We often install security systems and high-tech locks on our doors to make our homes safer for our families, but what about those health and safety hazards that might be lingering inside your home? Here is a look at some common household toxins that you should be aware of for a healthier and safer home for your family.
“Are you aware of the health
and safety hazards that
might be lingering inside
Ammonia and bleach
Ammonia and bleach are dangerous on their own, and they can be deadly when combined. Ammonia, on its own, is extremely volatile and can irritate the eyes, skin, and respiratory tract. Bleach, meanwhile, is a strong corrosive that can also irritate the eyes, skin, and respiratory tract. It can also cause vomiting or coma if ingested. Combining ammonia and bleach will produce fumes that may be deadly, so never combine cleaning chemicals that contain either ingredient.
Asbestos is perhaps the most well known health hazard in homes. But just how dangerous is it? Asbestos, which in the past has commonly been used to insulate homes, has been linked to three major diseases: asbestosis, mesothelioma, and lung cancer. All three can develop as a result of asbestos fiber entering the lungs, and symptoms can take several years to appear. Asbestos exposure most often affects workers who work directly with asbestos, but even still, it’s important to reduce your risk of asbestos exposure as much as possible. If there are any materials in your home that you believe may contain asbestos, be sure not to touch them and to leave those materials alone. A contractor who is experienced in handling asbestos should help you if you are planning on making any changes that would disturb the asbestos.
Coal tar driveway sealant
Here’s one that you probably haven’t heard of. Did you know that coal tar based sealants can pose some major risks for your water supply? Coal tar based sealants, which are sometimes used to seal blacktop driveways, contain polycyclic aromatic hydrocarbons, or PAHs, which are known to cause cancer and various genetic mutations. They become most dangerous when it rains, and chemicals from the sealant run off into the local drinking water supply. If you need to seal a blacktop driveway, be sure to use asphalt sealant instead.
You’ve probably heard a thing or two about the hazards of lead paint in a home. Exposure to lead paint dust or chips can cause serious health problems, especially in children and pregnant women. The most common symptoms of lead poisoning include cognitive decline, fatigue, nausea, constipation, headache, muscle pain, high blood pressure, and complications with pregnancy. Sometimes lead poisoning can even lead to death.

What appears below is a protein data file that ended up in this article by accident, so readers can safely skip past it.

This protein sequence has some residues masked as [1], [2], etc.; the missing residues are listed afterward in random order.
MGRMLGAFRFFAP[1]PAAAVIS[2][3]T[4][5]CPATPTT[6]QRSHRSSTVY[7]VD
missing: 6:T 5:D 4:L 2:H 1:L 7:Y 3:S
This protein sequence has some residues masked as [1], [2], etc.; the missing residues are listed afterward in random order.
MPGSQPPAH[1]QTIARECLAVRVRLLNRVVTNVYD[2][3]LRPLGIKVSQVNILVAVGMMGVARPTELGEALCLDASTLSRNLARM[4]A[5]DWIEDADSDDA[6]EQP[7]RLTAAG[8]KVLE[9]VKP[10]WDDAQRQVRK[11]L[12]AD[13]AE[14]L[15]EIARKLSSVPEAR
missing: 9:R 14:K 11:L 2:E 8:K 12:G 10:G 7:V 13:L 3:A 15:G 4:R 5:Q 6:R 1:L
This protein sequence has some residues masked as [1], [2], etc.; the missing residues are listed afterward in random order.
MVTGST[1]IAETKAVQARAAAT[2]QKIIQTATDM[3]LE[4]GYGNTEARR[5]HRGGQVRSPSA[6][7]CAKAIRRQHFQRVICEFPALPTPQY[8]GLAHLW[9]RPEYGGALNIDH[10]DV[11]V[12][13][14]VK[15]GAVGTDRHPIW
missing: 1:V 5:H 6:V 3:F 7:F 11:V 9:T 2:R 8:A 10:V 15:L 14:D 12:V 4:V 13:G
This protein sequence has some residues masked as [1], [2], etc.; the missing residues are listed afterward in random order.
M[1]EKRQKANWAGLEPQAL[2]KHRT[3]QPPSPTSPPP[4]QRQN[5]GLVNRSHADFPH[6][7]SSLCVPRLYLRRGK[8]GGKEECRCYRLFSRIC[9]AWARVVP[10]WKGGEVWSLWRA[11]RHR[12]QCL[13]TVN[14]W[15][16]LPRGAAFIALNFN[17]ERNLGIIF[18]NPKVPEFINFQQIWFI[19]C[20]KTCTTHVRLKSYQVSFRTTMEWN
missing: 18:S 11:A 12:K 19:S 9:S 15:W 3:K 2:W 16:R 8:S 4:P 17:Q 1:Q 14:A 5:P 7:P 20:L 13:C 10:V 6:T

The use of lead based paint in homes has been banned since 1978, but it’s important to be aware of the risks of lead exposure in homes built before 1978. An estimated 24% of homes built between 1960 and 1977 contain lead based paint, while 69% of homes built between 1940 and 1959 contain lead based paint and 87% of homes built before 1940 contain lead paint. If you believe your home might contain lead based paint, it’s important to hire a contractor who is trained in working around lead paint any time you are undergoing a home project that would disturb lead paint.
Don’t forget to consider other painted items in your home, whether they have lead based paint or not. Do you have old metal furniture with chipping paint, for example? If so, any paint chips could be ingested by a pet or small child, as this article points out. Consider having items such as these refinished with a much safer powder coat, or toxin-free paint.
Did you know that mold can pose some major risks to your health as well? While mold may be natural in an outdoor environment, it can significantly reduce air quality when allowed to proliferate indoors. Family members may develop serious allergies, with symptoms such as sneezing, runny nose, eye redness, and skin rash. Mold can also trigger severe episodes and difficult breathing in individuals with asthma. The most effective way to prevent mold formation in your home is to practice strict moisture control. This article has more information on the risks of mold exposure and how you can make your home mold-free. (Image source:)
Pesticides have been linked to the development of childhood cancers, so it’s vitally important to be aware of the risks of pesticides in and around your home. Pesticides lurk not only in bug repellants but also on the produce you regularly buy at the grocery store. To reduce your family’s exposure to pesticides, start by choosing foods grown with fewer pesticides and cleaning produce thoroughly as soon as it enters your kitchen. In addition, refrain from using chemical pesticides and herbicides in and around your home, opting for natural and organic alternatives instead.
You may be unfamiliar with the word “phthlatate,” but chances are you have come into contact with phthalates before. You’ll find these in all kinds of household cleaning products and toiletries that contain synthetic fragrances. Phthlatates are known to have negative effects on the endocrine system, which can result in birth defects, reduced fertility, developmental disorders, allergies, and asthma.
So, make it a point to replace synthetically scented household cleaners and toiletries with either unscented or naturally scented alternatives.
About the Author
Maurine Anderson originally hails from Washington, DC, but is now enjoying life out west in Salt Lake City. She is a professional writer and blogger who in her free time loves to create new cake recipes, travel, and practice her hand at photography. She tends to geek out over linguistics, cats, and all things Scandinavia. Check out more of her writing at MaurineDashney.com and find her on Instagram @maurinedashney.
Were you aware of the dangers associated with these common household toxins?
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